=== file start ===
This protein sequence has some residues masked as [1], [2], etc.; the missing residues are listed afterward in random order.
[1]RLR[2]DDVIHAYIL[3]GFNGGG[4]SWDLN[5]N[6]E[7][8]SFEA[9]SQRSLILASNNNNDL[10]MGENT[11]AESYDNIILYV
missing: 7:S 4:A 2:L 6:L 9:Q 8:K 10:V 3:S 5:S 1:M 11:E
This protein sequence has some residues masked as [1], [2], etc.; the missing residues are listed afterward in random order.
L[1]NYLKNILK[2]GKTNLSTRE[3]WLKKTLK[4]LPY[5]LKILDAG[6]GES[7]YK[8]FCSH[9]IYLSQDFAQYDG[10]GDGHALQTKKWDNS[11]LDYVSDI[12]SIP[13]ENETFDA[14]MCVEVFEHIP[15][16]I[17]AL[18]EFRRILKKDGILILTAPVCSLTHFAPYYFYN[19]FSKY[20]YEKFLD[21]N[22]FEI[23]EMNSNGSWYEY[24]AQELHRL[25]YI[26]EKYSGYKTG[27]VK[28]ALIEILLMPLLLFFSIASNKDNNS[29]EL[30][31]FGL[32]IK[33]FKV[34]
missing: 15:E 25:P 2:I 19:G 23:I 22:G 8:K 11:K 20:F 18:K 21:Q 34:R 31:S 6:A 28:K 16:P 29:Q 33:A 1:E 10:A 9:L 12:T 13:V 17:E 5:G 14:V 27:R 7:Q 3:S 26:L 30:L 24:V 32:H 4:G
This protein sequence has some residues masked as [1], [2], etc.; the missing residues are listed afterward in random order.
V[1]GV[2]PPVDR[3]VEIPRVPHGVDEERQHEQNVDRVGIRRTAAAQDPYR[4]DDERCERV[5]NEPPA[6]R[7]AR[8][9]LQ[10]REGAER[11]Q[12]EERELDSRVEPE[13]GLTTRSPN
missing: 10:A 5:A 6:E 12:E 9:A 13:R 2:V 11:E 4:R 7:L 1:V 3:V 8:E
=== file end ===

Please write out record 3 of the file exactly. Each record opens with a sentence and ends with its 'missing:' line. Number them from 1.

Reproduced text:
This protein sequence has some residues masked as [1], [2], etc.; the missing residues are listed afterward in random order.
V[1]GV[2]PPVDR[3]VEIPRVPHGVDEERQHEQNVDRVGIRRTAAAQDPYR[4]DDERCERV[5]NEPPA[6]R[7]AR[8][9]LQ[10]REGAER[11]Q[12]EERELDSRVEPE[13]GLTTRSPN
missing: 10:A 5:A 6:E 12:E 9:A 13:R 2:V 11:E 4:R 7:L 1:V 3:V 8:E